The Republic of China (Taiwan) is a sovereign and independent nation

Taiwan’s President Tsai Ing-wen / CNA file photo
  • The international community widely recognizes the democratic achievements symbolized by the recent elections in Taiwan;
  • China unilaterally undermines peace and stability across the Taiwan Strait and the wider region;
  • The vast majority of the Taiwanese people reject the “one country, two systems” formula;
  • China has no right to interfere or make reckless comments when other countries simply exercise their sovereignty;
  • The “one China principle” is not a widely held consensus in the international community;
  • Taiwan calls for positive interactions across the Taiwan Strait;
  • Taiwan looks forward to continuing cooperation and exchanges with all nations.

After her election victory on 11th January, President Tsai Ing-wen said in an interview with the BBC: “We are an independent country already and we call ourselves the Republic of China (Taiwan).” She also said China needs to show Taiwan respect.

However, the permanent mission of the People’s Republic of China to the UN called upon the UN member states on 15th January that the so-called “One-China principle” must be observed and that any official intervention or engagement with Taiwan or its offices is against such a principle and should be avoided.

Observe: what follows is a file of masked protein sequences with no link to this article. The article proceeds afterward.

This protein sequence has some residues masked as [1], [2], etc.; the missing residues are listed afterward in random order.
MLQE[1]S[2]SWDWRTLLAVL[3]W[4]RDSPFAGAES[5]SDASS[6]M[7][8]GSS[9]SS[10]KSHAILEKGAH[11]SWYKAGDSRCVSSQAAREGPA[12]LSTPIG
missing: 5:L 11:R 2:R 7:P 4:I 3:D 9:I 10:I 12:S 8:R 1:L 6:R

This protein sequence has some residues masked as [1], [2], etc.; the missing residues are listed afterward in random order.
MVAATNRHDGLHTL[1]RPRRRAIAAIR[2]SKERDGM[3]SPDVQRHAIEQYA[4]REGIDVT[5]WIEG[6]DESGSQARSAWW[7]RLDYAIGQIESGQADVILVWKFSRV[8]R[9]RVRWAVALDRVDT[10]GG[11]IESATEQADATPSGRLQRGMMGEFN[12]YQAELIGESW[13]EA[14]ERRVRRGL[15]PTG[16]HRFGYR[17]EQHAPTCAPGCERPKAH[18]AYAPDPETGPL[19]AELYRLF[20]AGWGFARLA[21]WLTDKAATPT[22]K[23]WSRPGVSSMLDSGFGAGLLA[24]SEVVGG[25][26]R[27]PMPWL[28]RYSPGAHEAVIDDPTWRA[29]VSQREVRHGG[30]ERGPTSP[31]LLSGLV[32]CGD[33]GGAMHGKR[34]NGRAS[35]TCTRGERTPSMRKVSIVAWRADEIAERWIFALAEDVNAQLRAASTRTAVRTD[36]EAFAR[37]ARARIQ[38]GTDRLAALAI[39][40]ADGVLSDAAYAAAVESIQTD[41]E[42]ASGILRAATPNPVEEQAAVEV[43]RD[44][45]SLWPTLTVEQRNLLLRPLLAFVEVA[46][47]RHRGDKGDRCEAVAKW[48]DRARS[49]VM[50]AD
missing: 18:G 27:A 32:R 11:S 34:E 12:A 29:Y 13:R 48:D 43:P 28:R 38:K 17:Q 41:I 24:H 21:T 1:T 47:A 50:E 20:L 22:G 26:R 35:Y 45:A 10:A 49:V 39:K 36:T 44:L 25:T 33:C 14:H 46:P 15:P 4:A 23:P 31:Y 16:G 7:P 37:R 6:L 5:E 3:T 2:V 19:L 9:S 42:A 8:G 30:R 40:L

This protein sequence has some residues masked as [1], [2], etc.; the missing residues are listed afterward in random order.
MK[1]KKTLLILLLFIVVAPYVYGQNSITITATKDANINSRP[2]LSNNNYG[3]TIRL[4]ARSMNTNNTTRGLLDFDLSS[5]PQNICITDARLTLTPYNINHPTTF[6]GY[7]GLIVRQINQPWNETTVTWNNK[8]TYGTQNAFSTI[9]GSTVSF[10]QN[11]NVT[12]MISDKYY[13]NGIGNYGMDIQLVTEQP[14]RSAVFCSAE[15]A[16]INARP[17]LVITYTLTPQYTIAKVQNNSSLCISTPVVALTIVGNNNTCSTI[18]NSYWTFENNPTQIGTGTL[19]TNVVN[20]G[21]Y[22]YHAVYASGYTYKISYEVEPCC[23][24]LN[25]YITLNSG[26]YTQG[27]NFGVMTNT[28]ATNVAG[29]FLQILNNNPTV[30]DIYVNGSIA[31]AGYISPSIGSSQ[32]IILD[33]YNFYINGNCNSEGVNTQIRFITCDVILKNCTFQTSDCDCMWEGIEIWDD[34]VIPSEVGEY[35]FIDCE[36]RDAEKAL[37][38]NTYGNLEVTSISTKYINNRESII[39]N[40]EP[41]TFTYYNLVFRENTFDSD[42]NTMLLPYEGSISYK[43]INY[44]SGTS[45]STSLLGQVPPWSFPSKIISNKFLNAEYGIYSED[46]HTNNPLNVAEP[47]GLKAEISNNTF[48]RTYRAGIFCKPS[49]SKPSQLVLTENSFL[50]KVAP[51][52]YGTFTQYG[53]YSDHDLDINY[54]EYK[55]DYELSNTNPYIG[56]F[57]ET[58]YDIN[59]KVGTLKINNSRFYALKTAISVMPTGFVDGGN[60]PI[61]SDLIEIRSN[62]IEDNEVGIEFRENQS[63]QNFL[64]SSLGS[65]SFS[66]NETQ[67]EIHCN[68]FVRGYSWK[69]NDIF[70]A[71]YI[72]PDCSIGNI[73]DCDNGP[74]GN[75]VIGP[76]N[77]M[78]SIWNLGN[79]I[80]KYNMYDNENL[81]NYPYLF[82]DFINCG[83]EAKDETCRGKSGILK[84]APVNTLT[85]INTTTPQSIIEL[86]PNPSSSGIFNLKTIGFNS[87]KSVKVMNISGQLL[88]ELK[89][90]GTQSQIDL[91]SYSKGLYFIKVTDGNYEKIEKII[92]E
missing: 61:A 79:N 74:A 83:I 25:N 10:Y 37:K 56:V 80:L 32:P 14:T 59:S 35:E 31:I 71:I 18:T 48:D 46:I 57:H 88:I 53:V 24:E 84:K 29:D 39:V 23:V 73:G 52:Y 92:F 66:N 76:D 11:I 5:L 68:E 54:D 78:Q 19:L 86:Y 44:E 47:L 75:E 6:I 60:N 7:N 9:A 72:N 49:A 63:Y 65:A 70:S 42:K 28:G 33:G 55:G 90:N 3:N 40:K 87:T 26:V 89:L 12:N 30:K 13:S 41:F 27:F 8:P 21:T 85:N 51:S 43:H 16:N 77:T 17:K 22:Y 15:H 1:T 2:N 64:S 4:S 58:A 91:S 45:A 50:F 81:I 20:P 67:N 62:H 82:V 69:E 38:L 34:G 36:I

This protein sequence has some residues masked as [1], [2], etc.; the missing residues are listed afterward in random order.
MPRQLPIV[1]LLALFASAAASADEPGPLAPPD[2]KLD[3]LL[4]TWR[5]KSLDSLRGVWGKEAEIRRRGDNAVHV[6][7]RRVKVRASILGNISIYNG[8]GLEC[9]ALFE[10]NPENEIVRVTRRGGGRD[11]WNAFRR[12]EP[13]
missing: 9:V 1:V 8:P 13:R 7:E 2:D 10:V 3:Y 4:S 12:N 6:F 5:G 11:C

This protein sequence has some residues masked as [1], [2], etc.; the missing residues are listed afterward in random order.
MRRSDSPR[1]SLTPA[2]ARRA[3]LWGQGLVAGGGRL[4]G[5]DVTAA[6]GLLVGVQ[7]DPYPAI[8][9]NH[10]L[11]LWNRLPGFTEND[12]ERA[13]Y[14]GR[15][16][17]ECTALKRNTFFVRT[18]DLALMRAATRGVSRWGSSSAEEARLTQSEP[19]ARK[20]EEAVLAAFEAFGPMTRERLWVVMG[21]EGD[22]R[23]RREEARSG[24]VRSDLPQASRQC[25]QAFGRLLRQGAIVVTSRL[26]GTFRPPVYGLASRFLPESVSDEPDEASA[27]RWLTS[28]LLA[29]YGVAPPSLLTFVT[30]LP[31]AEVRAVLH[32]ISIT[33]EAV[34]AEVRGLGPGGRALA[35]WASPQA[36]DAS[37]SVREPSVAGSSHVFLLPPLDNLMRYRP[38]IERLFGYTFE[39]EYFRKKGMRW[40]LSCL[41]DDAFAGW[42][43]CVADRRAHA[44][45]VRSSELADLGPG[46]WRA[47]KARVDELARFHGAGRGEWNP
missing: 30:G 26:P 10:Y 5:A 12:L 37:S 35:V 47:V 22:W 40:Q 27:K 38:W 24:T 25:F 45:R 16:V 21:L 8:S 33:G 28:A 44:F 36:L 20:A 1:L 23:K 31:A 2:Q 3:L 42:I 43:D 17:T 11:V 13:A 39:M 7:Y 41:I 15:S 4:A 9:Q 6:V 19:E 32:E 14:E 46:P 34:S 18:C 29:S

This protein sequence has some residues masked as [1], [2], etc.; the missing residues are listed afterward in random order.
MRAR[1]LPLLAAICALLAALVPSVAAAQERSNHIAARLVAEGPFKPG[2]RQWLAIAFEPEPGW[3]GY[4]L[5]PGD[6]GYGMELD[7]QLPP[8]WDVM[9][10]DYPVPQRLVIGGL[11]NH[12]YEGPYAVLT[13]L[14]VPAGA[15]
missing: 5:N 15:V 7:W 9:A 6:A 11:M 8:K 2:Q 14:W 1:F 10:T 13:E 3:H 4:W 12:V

Such baseless claims expressed by the PRC are against the facts and absolutely unacceptable. That is why, following the elections and its results, more than 80 nations and international organizations conveyed congratulatory messages to Taiwan.

1. The Republic of China (Taiwan) is not a province of China. In fact, it has never been ruled by the People’s Republic of China. These are undisputable facts. China must squarely face this reality and respect Taiwan.

2. The international community widely recognizes the democratic achievements symbolized by the recent elections in Taiwan.
Following Taiwan’s presidential and legislative elections on January 11, 2020, prominent political figures and individuals friendly to Taiwan from more than 80 nations and international organizations—including Taiwan’s 15 diplomatic allies and countries such as the United States, Japan, the United Kingdom, France, and Germany—conveyed congratulatory messages to Taiwan via letters, telegrams, and social media posts. US Secretary of State Mike Pompeo released a statement to congratulate Taiwan on the outcome of the elections. He stated that Taiwan had once again demonstrated the strength of its robust democratic system and emphasized that Taiwan is a model for the Indo-Pacific region and a force for good in the world.

3. China unilaterally undermines peace and stability across the Taiwan Strait and the wider region.
Over the past three-plus years, Taiwan has made every effort to maintain the cross-strait status quo on the premise of safeguarding national sovereignty. Taiwan has not taken provocative or impulsive actions. In
contrast, China has resorted to all manner of tactics to suppress Taiwan’s international participation, and intensified its rhetorical assaults against and military intimidation of Taiwan. It has also conducted disinformation campaigns in an attempt to interfere with Taiwan’s elections. China’s actions are neither beneficial to the positive development of cross-strait relations nor in the interests of other countries in the Indo-Pacific.